Connecticut lawmakers have sent a confident message to the state’s startup ecosystem, according to some of the speculators who help fund it.
Angel investors are cheering the five-year extension of a tax credit they say makes it more attractive for them to make early stage bets on area startup companies, in turn giving those emerging firms a better shot of growing here.
Tucked into the state budget that Gov. Ned Lamont signed late last month is the third extension of the angel investor tax credit program, which lawmakers created in 2010.
Notably, it’s the longest extension in the program’s history (previously it was renewed for only two or three years), and it raises the annual cap on the credits issued from $3 million to $5 million, the largest threshold since 2014.
“What’s really great about that is it shows a commitment to the startup community,” said Mary Anne Rooke, president of the Connecticut Angel Investor Forum, which has approximately 45 accredited-investor members, mostly Connecticut residents. The forum receives about 300 funding applications annually and chooses a handful of startups to pitch its members at monthly meetings.
The tax credit provides Connecticut a competitive edge, Rooke said. It helps grow the number of angel investors who are active locally, and also helps attract outside angel investment, giving local startups a wider funding base.
“Without this tax credit, it’s hard to break into other angel money,” she said. “It helps us build their businesses and the ecosystem.”
Just over half of U.S. states have something similar to an angel investor tax credit, according to the U.S. Angel Capital Association.
Another perceived benefit of the longer extension period is it gives more certainty to investors and companies. It might even make the difference between a company moving to the state or not, Rooke said.
Craig Mullet, a Guilford resident who is also a board member of the angel forum, told lawmakers in March that it’s a small investment of public dollars that makes a real difference for startups’ ability to raise money.
“The tax credit’s proportionally small potential … cost has a disproportionate impact in helping early stage Connecticut companies launch and grow,” Mullett wrote. “I have presented on angel investing ecosystems around the world and have pointed to the tax credit as a way that Connecticut encourages angels to back local startups.”
HBJ PHOTO | STEVE LASCHEVERMatt McCooe, CEO of Connecticut Innovations.
Extending the tax credit for a longer period of time could open up the investment floodgates to some extent, said Matt McCooe, CEO of Connecticut Innovations (CI), the quasi-public state entity that administers the angel tax credit program.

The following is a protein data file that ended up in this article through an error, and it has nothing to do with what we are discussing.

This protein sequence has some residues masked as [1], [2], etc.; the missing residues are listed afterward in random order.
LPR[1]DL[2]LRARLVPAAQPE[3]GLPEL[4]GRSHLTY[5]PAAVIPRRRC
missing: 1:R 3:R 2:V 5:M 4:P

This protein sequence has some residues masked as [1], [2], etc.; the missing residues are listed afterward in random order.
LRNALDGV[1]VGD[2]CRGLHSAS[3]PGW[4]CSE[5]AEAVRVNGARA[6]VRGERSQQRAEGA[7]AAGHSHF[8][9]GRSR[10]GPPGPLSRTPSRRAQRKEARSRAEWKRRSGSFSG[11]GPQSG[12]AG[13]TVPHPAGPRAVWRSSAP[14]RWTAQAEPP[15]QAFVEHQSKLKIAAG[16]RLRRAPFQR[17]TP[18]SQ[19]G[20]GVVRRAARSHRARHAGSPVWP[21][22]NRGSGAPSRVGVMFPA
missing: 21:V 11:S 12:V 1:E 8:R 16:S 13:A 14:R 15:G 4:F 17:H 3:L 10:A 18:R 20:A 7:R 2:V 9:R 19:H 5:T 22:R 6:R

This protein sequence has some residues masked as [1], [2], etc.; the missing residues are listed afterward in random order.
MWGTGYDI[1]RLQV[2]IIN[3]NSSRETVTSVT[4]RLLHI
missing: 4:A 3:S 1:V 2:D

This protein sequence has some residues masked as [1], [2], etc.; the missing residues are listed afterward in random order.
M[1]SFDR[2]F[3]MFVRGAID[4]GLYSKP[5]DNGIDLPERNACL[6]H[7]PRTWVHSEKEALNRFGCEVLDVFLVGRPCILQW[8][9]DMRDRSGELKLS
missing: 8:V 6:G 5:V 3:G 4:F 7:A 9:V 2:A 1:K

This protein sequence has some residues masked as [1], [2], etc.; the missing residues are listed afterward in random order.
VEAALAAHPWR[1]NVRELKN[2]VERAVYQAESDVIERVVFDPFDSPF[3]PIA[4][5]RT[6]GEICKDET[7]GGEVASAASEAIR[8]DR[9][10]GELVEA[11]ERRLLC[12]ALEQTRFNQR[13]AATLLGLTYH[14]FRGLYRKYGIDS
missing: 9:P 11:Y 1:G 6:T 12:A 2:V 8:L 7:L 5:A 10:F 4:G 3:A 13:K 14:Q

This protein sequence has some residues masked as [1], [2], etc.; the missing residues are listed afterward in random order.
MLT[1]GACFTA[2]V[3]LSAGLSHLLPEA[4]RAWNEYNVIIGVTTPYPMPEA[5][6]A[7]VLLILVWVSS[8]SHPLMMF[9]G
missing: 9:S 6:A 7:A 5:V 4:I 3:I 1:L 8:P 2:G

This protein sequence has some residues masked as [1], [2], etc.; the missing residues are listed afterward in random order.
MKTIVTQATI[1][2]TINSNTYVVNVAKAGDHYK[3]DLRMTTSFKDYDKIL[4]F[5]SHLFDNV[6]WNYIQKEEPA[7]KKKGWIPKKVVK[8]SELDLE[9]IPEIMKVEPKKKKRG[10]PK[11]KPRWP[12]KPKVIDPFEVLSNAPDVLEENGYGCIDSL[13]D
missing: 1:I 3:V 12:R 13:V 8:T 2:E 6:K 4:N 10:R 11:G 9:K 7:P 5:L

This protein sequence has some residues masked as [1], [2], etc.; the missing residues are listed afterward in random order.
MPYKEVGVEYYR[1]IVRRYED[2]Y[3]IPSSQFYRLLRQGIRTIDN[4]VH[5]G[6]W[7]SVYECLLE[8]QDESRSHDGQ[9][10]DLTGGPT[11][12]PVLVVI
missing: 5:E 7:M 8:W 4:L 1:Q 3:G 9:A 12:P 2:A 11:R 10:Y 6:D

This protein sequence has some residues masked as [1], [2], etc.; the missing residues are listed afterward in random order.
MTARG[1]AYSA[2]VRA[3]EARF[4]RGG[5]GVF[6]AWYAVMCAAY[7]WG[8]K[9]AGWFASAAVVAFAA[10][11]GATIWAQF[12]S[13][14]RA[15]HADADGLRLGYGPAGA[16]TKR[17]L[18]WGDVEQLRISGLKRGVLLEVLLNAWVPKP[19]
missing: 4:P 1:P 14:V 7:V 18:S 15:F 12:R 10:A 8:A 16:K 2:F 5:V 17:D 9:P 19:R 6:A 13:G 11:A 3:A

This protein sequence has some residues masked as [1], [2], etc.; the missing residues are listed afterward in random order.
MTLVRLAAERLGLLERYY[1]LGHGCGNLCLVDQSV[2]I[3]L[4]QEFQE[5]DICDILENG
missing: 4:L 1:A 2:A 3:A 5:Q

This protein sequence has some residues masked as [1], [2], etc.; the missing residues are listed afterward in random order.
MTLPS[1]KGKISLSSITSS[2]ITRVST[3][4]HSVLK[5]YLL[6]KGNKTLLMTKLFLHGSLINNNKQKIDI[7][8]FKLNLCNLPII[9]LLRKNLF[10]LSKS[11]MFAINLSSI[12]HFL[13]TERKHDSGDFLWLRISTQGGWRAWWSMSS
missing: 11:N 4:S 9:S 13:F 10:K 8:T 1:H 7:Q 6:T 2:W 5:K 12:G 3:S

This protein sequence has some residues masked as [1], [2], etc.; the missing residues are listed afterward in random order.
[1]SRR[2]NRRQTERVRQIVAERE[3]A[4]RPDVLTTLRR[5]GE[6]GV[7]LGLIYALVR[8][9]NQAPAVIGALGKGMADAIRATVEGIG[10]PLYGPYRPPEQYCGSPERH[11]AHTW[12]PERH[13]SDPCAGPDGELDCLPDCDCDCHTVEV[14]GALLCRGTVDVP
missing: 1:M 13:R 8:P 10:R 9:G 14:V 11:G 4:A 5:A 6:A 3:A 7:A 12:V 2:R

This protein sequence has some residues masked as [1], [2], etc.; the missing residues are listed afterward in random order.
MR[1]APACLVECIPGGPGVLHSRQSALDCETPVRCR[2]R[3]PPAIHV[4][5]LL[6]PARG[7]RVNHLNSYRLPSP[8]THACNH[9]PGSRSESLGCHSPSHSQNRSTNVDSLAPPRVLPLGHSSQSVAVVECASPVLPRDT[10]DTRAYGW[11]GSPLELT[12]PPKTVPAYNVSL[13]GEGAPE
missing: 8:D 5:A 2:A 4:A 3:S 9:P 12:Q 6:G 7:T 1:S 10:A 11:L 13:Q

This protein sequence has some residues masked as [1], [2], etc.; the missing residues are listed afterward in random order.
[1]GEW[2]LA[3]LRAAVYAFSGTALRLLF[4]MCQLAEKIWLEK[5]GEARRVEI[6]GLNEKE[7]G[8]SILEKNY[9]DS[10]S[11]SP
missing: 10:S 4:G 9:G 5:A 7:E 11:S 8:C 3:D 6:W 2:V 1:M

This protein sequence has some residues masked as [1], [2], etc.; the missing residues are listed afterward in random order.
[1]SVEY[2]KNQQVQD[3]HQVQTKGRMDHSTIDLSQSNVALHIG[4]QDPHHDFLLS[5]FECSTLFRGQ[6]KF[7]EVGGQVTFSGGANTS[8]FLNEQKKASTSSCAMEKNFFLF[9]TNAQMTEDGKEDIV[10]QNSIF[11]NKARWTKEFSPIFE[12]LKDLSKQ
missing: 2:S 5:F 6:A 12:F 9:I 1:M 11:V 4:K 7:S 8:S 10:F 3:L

CI data show that more than 200 companies have received qualified angel investments since the program was created, with $18.9 million in tax credits issued over that period.
The credit amounts to 25 percent of the cash investment made by an accredited investor in eligible in-state companies, with eligible investments ranging between $25,000 and $250,000 per investor.
Companies must pre-qualify through CI. As of press time, there were 74 companies eligible for the credits.
The state’s recent extension and more generous funding of its angel investor tax credit could lead to greater investment activity in the years ahead, experts say.
But those changes are also the latest in a chain of several recent developments that have made the tax credit program more attractive, and increased competition for the available credits.
Tweaks to the law over the past few years have made it possible for investors (like those who live outside Connecticut) to sell or assign to in-state residents the credits they earn from investing in Connecticut-based startups.
Lawmakers also eased qualification rules making more companies eligible for investment.
The changes appear to have made a difference, as investment totals ramped up this year, meeting the annual cap for the first time ever (the cap used to be higher, however), according to CI.
In addition, the number of companies receiving qualified angel investments this year, 32, is the highest its been since 2014, which was the last year the cap was set at $6 million.
“There is a demand, and I think part of that is there are a lot of new startups in Connecticut,” Rooke said.
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